Now I'm no chef, but I was lucky enough to recently connected with with one. Cecilia owns her own vegan catering company called Coco Verde (her food's bomb btw)! So in my mind, she's basically the vegan food expert.
Cecilia -"I became vegan after having my daughter. In the process of transitioning her to solid foods, it encouraged me to think about my own diet and what I was putting in my body. As a parent, I think we all try to make the choices that are best for ourselves and for our family and for us, that meant transitioning into a plant based diet."
Cecilia -"The decision in itself was easy but the process was difficult. It felt like I was leaving a piece of myself behind and that I wasn’t able to embrace my culture in the same way. That’s where Coco Verde Vegan was born! It’s our version of re imagining the dishes we grew up eating — still packing in the flavor! — and loading up on the plants."
But if you aren't quite an expert yet, how do you maintain in the beginning?
Mario - "Building a rhythm of consistency is everything. Once the habit is formed the transition is much easier than the perception is. There are practical steps to help with the transition such as educating yourself on plant-based easy-to-prep meals, but the hardest part of the transition is the sociological and psychological barriers. Having a vegan diet is very manageable with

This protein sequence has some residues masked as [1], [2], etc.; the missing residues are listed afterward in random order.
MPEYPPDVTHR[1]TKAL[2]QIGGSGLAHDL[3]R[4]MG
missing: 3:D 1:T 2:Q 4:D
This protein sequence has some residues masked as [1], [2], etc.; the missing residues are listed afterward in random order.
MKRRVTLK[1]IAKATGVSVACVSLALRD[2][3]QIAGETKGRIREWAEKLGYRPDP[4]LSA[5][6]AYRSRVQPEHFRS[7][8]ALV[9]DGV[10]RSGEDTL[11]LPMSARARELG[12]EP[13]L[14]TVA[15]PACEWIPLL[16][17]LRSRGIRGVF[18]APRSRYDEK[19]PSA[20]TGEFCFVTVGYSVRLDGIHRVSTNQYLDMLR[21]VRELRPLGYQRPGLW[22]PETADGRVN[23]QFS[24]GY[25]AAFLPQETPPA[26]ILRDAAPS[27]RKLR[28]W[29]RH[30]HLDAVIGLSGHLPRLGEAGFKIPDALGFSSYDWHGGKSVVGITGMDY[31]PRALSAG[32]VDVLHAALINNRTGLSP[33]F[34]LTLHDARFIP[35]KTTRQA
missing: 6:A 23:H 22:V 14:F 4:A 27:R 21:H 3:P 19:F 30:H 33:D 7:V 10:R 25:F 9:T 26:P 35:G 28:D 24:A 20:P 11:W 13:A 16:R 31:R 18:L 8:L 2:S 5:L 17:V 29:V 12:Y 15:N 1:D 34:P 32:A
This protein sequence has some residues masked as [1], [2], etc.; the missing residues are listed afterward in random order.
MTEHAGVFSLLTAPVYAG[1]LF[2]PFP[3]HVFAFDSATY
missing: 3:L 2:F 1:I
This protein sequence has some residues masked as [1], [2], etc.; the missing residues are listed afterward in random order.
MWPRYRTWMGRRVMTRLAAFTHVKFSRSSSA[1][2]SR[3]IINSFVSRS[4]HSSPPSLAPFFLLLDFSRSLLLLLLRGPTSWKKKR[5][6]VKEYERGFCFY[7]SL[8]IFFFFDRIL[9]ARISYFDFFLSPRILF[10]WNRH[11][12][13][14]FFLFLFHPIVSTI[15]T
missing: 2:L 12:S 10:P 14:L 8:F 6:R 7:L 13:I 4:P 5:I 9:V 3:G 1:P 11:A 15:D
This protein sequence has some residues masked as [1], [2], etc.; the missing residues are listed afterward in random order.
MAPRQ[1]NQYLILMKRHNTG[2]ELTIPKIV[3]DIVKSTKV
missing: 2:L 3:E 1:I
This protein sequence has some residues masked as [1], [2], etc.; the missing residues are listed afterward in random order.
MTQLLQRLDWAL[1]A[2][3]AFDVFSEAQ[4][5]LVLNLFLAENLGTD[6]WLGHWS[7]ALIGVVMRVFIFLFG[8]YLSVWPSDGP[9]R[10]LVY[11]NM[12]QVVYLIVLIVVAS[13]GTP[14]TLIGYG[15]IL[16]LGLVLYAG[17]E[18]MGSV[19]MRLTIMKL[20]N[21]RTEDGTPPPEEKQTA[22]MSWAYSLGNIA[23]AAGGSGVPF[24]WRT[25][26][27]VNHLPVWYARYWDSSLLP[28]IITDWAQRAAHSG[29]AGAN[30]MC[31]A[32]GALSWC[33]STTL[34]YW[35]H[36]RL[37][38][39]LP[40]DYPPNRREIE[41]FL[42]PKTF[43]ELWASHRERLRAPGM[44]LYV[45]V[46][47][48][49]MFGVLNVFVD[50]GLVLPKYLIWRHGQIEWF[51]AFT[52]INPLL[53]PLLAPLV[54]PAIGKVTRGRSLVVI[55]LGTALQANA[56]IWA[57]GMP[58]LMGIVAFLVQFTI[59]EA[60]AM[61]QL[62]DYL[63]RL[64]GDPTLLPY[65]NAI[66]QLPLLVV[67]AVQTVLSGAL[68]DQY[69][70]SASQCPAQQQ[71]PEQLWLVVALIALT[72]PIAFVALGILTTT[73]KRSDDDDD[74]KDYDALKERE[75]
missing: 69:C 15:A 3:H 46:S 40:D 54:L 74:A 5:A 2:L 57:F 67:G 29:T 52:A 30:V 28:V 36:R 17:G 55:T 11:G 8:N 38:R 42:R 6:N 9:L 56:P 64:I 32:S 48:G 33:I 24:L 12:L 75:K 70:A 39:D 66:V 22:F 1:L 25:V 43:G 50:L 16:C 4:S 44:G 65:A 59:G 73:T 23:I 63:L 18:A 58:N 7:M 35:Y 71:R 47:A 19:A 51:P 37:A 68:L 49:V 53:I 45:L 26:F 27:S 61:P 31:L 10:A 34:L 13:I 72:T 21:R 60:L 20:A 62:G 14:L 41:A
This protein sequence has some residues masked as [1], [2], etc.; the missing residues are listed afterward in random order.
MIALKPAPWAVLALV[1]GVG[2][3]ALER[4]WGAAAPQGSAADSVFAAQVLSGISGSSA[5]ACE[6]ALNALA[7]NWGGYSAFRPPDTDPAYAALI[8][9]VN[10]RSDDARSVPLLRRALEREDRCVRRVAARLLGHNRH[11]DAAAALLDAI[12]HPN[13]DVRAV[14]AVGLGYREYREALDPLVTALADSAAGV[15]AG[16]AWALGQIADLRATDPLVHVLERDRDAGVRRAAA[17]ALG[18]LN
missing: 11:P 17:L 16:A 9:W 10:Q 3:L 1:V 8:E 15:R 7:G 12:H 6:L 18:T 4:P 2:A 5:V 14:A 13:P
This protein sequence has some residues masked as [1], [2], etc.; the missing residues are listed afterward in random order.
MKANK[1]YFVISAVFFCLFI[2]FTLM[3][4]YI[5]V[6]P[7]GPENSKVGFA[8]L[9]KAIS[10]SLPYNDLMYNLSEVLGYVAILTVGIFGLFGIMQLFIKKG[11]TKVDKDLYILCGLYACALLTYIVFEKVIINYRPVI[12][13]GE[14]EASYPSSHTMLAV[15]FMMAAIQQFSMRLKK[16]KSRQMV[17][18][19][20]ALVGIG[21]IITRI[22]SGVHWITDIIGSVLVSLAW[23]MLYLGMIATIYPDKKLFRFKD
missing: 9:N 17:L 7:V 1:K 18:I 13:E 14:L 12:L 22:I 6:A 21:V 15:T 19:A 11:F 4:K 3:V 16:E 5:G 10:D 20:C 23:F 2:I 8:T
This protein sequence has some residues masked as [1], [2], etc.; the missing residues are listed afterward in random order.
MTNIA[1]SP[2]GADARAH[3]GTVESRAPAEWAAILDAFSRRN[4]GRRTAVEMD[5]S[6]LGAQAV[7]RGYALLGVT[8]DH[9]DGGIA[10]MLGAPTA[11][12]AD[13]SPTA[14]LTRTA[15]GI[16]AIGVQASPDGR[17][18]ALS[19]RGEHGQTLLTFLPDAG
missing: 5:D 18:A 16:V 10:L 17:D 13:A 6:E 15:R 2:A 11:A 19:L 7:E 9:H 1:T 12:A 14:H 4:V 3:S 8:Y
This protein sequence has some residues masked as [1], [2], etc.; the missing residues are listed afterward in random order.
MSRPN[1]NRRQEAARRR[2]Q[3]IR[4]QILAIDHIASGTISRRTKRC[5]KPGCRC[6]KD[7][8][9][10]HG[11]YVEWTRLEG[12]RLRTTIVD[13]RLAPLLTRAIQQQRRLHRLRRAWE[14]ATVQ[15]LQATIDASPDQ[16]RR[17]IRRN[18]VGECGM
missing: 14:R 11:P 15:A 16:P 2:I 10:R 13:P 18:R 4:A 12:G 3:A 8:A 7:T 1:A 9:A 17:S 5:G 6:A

economic/relationship stability, I believe the nuance comes during periods of life transitions and instability. The most important thing is to get back on the horse when you fall off and to be kind to yourself".
But what about the changing public perception?
Mario - "Diets follow trends of popularity. They are constantly being re-packaged and re-purposed with the same message under a different name. The principles of the plant-based Ayurvedic diet is 5000 years old and hold doctrines on digestion and mindfulness while eating. Elijah Muhammad preached a plant-based diet in detail in "How To Eat To Live" during the 1960's across the US. Afro-veganism during the social media age during this last decade has gained a lot of traction and notoriety with similar epithets. Each has their own nuanced differences. I believe the overall message is that the reduction/elimination of meat with the addition of cooked/raw whole foods (fruits and vegetables) leads to an increase in mental/physical vitality".
Cecilia - "The perception is changing drastically. Food justice is a racial justice issue for so many reasons, thinking about racial redlining and food deserts and in the case of animal agriculture people of Color are most affected health-wise. Learning about communities of Color being situated near pig farms and therefore having high rates of cancer because of the pesticides, spraying, and waste was another catalyst towards a plant based diet. More and more people are making these connections and becoming more open to incorporating a plant based meal or two into their diets which I think is great! It makes me hopeful for the future in terms of overall health in communities of Color and what that can look like."
Jayda - "You can find the definition of veganism on the Vegan Society website: "Veganism is a way of living which seeks to exclude, as far as is possible and practicable, all forms of exploitation of, and cruelty to, animals for food, clothing or any other purpose." It is more than a diet - it is a protest and a belief.
If you're interested in trying out or transitioning to a vegan diet, below are some helpful links and resources provided by Mario."
The Detox Miracle Sourcebook - Robert Norse N.D.
Eat Feel Fresh: A Contemporary Plant-Based Aryuvedic Cookbook - Sahara Rose Ketabi
"Dr. Aris Latham Interview - Jamaica Raw"
"An Introduction to a whole food plant based diet, a presentation by Dr. Lim"